Now that we understand what “generic” means in the Indian context, lets look at whether we have any historical evidence of these “generic” medicines actually saving us money. The only studies that I know of are from public sector entities, the Central Government Health Scheme, the Indian Army and the Indian Railways. I have written extensively about these reports in my past blogs.

Anecdotally, yes, the price we pay at the pharmacist for a generic prescription is often lower than its comparable promoted brand. The reason is simple. There are costs to promote a product. You need people who go to clinics to extoll the virtues of your product, television and paper advertisements, goodies to the practitioners to induce them to write a prescription and so on. And those costs get added to the product price which we end up paying at the counter. So in principle, yes, for that transaction, as a consumer, I pay less than what I would if I chose a “promoted” branded drug.

Now lets look at what these public sector organizations, which supposedly were tasked to procure “generic” drugs for the benefit of their membership found.

For samples which were tested from the Armed Forces Medical Stores Depot (AMFS), the CAG report notes that the rate of rejection for locally procured medicine, due to samples failing quality tests, increased from 15% to 31% during 2006-07 to 2010-11. The average rate of rejection during the three year period of 2008-09 to 2010-11 was therefore 24% approximately. This means that one in every four drugs dispensed by these organizations is not of standard quality.

In its report no. 28 of 2014 on the Railways Hospitals, the CAG noted that substandard drugs worth Rs. 21.45 lakh were supplied to 20 hospitals over 8 different zones of the railways. As noted by PAC Committee in its report between 2009-2012, CGHS, Bombay had reported Rs. 28.45 lakhs worth of drugs as sub-standard. Of these medicines, stock worth Rs. 15.66 lakhs had already been issued to patients.

And then there is the experiment we call Jan Aushadi stores (JAS). Factly reports that one half of these stores have no stock to sell. Other than Rajasthan, this has been an abject failure as the graphic on the Factly website shows. A recent study by the Center for Health Policy at the Tata Institutes of Social Sciences said “From the policy perspective, it raises serious questions regarding the pricing of medicines in JAS and the goal to be achieved. With information asymmetry and supplier induced demand feature in the healthcare market, the OOP expenditure due to medicines is unlikely to decline in India with the existing JAS.”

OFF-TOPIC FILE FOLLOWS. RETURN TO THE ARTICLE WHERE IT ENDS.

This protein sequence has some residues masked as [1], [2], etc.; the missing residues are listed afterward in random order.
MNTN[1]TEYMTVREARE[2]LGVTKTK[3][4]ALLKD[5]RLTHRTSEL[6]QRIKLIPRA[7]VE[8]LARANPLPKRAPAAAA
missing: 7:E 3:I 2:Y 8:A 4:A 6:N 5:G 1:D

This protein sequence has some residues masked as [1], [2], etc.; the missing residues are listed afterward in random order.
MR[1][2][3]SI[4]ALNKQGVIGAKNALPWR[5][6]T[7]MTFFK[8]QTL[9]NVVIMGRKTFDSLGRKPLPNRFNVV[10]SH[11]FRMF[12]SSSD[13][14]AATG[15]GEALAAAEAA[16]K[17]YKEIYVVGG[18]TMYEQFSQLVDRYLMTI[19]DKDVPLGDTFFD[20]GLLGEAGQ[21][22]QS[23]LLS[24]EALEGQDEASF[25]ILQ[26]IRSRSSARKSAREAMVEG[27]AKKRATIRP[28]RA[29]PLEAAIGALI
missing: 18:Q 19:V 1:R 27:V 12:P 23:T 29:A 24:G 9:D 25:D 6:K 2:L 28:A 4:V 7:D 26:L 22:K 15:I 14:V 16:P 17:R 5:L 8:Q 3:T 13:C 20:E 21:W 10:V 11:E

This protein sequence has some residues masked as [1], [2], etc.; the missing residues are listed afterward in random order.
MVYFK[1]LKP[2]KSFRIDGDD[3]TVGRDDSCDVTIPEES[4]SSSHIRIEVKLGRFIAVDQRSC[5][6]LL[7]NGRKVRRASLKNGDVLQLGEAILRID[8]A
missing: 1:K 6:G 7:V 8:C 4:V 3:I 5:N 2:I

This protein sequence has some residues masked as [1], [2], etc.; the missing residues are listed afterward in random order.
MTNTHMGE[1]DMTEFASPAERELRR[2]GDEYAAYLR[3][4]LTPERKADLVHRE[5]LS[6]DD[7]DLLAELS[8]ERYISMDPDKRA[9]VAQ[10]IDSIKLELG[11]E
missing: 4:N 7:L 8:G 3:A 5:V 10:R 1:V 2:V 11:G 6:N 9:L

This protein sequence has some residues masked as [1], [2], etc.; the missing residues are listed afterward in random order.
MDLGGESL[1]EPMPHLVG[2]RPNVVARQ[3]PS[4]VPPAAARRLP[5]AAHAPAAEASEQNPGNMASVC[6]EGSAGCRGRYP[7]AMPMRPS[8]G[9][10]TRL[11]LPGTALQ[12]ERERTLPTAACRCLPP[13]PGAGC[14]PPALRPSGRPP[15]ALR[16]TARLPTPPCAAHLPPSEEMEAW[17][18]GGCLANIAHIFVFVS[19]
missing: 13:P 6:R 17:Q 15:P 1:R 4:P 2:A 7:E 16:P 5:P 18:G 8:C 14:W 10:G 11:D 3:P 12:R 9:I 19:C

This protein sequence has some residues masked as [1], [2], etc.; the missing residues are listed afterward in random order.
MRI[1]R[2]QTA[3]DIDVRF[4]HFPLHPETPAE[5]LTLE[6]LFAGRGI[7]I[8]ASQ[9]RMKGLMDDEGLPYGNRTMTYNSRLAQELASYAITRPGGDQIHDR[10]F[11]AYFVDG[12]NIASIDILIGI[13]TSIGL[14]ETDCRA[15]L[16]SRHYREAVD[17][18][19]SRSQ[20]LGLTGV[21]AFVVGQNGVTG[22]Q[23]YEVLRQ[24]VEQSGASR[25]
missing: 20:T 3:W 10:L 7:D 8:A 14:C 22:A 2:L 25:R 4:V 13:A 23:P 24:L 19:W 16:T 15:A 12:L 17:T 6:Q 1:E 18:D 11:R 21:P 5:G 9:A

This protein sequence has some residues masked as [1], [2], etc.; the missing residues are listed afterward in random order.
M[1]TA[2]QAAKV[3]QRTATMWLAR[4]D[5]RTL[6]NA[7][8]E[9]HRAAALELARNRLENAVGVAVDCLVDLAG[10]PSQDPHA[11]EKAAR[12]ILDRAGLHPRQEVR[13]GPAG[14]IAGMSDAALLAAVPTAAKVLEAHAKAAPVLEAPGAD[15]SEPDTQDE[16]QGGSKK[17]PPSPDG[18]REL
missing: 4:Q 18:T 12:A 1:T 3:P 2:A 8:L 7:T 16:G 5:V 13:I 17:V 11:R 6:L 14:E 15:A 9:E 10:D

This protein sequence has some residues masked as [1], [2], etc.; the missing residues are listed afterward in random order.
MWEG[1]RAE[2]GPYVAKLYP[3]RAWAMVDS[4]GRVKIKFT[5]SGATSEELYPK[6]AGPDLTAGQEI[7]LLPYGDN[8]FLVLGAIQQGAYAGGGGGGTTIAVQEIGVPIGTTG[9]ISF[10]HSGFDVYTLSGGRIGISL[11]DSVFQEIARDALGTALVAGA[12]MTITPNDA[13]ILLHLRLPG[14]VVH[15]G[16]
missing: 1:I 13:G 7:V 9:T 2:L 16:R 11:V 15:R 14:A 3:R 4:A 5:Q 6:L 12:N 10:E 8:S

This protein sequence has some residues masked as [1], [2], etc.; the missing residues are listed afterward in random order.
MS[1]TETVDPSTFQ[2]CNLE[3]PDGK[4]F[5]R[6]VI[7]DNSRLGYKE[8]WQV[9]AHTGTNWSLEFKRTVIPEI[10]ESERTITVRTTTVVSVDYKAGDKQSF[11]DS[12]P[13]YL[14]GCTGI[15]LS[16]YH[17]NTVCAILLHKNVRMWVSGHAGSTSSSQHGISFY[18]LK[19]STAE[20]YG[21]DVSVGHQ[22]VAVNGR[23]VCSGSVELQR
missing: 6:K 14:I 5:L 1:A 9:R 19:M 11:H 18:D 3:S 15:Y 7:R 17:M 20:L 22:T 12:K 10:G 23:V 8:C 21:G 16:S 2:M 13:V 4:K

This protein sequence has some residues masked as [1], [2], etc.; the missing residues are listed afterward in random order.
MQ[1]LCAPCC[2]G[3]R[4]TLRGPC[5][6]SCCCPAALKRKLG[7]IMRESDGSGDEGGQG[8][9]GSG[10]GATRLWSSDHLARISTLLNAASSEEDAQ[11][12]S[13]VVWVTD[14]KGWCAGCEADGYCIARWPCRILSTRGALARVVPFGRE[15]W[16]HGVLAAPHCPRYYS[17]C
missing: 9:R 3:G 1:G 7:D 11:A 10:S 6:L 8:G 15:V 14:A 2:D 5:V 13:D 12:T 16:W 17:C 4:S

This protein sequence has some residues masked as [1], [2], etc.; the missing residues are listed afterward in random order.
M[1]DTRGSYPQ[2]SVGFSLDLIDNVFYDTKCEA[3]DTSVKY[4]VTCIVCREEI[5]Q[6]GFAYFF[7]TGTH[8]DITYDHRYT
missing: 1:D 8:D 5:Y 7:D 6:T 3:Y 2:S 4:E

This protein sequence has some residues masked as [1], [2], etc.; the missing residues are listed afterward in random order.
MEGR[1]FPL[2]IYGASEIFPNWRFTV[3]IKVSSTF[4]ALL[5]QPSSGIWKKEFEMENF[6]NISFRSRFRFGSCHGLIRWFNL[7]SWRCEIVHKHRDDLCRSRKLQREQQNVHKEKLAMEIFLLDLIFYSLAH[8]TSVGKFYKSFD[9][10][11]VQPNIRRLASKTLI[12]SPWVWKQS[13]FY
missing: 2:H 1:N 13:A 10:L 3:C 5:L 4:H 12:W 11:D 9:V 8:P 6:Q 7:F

I will not go into the reasons why Non-Standard Quality medicines are harmful. My past blogs explain this in great detail. Suffice to say that focussing just on the price that we pay at the counter is not very productive. There are larger, systemic issues that need to be fixed first.

When was the last time you went to a doctor and asked him to write a prescription for the cheapest drug? I have asked this question of many who I know and I got no positive answers. Instead, I got weird looks! Although my unscientific survey did not include someone who makes 500 rupees a day, I venture to guess that even he would ask the doctor to give him the “best” medicine, not the cheapest.

The best anecdote I read was from a critical-care physician in Mumbai. The most expensive drug she said, and I whole heartedly agree is the one that does not work. And NSQ drugs certainly do not work.

What does this tell us?

It doesnt matter how inexpensive a particular transaction is, without a view on the long term outcome, discussing affordability is moot. We just simply do not have the data to make well-reasoned conclusions that mandating “generic” prescriptions actually helps lower the cost of care.  In such a scenario, why do we spend so much time debating an issue which clearly is not properly defined ? This is a pointless discussion. Yes, it will rile up people on the television and create drama, but will it help us achieve the objective we have set for ourselves?

The only source of scientific evidence of what cheap, poor quality medicines do to public health is in the treatment of malaria, a disease that is endemic to our country as well. For a long time, scholars have studied the effect of substandard, counterfeit drugs that are so prevalent in the supply chain that treats this disease. The evidence unequivocal. Poor quality drugs cause (a) economic sabotage; (b) therapeutic failure; (c) increased risk of the emergence and spread of resistant strains of Plasmodium falciparum and Plasmodium vivax; (d) an undermining of trust/confidence in healthcare stakeholders/systems; and, (e) serious side effects or death. I am sure you agree that the cumulative cost of handling these outcomes is much larger to us as a country than the cost of the transaction at the pharmacy counter.

Good governance means not making policy based on anecdotes and emotive issues; rather, using actual data to formulate policy and define criteria to measure its effectiveness once implemented. I hope our Niti Ayog is listening.